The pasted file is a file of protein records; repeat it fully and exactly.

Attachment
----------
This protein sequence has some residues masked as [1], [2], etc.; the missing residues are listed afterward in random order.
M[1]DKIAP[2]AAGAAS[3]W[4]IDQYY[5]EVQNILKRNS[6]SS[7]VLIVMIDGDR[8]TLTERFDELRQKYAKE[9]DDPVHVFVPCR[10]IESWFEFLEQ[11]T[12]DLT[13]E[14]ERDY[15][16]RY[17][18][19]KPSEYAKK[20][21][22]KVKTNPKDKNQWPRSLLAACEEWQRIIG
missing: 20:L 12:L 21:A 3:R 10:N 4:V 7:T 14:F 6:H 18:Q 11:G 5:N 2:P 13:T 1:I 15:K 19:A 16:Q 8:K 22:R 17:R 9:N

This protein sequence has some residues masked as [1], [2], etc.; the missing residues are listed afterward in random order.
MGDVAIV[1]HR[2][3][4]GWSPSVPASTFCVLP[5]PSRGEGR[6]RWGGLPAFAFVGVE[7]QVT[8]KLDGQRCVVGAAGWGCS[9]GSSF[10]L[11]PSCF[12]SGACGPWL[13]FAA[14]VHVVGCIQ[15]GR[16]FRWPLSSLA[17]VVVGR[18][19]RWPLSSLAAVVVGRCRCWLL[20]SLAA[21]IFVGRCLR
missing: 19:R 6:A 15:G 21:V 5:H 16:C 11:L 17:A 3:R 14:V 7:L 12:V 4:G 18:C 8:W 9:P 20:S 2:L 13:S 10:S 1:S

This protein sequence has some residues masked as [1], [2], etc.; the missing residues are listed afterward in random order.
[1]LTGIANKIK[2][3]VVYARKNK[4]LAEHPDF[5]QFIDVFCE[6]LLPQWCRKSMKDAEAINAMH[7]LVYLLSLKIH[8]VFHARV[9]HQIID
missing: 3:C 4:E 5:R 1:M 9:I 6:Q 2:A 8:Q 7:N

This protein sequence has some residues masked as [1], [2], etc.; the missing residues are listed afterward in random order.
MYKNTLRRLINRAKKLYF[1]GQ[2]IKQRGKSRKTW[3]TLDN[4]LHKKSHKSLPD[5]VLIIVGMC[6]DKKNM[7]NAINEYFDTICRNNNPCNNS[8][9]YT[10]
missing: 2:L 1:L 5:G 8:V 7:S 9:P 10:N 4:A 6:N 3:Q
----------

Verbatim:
This protein sequence has some residues masked as [1], [2], etc.; the missing residues are listed afterward in random order.
M[1]DKIAP[2]AAGAAS[3]W[4]IDQYY[5]EVQNILKRNS[6]SS[7]VLIVMIDGDR[8]TLTERFDELRQKYAKE[9]DDPVHVFVPCR[10]IESWFEFLEQ[11]T[12]DLT[13]E[14]ERDY[15][16]RY[17][18][19]KPSEYAKK[20][21][22]KVKTNPKDKNQWPRSLLAACEEWQRIIG
missing: 20:L 12:L 21:A 3:R 10:N 4:V 7:T 14:F 6:H 18:Q 11:G 5:N 2:P 13:T 1:I 15:K 19:A 16:Q 8:K 22:R 17:R 9:N

This protein sequence has some residues masked as [1], [2], etc.; the missing residues are listed afterward in random order.
MGDVAIV[1]HR[2][3][4]GWSPSVPASTFCVLP[5]PSRGEGR[6]RWGGLPAFAFVGVE[7]QVT[8]KLDGQRCVVGAAGWGCS[9]GSSF[10]L[11]PSCF[12]SGACGPWL[13]FAA[14]VHVVGCIQ[15]GR[16]FRWPLSSLA[17]VVVGR[18][19]RWPLSSLAAVVVGRCRCWLL[20]SLAA[21]IFVGRCLR
missing: 19:R 6:A 15:G 21:V 5:H 16:C 11:L 17:A 3:R 14:V 7:L 12:V 4:G 18:C 8:W 9:P 20:S 2:L 13:S 10:S 1:S

This protein sequence has some residues masked as [1], [2], etc.; the missing residues are listed afterward in random order.
[1]LTGIANKIK[2][3]VVYARKNK[4]LAEHPDF[5]QFIDVFCE[6]LLPQWCRKSMKDAEAINAMH[7]LVYLLSLKIH[8]VFHARV[9]HQIID
missing: 3:C 4:E 5:R 1:M 9:I 6:Q 2:A 8:Q 7:N

This protein sequence has some residues masked as [1], [2], etc.; the missing residues are listed afterward in random order.
MYKNTLRRLINRAKKLYF[1]GQ[2]IKQRGKSRKTW[3]TLDN[4]LHKKSHKSLPD[5]VLIIVGMC[6]DKKNM[7]NAINEYFDTICRNNNPCNNS[8][9]YT[10]
missing: 2:L 1:L 5:G 8:V 7:S 9:P 10:N 4:A 6:N 3:Q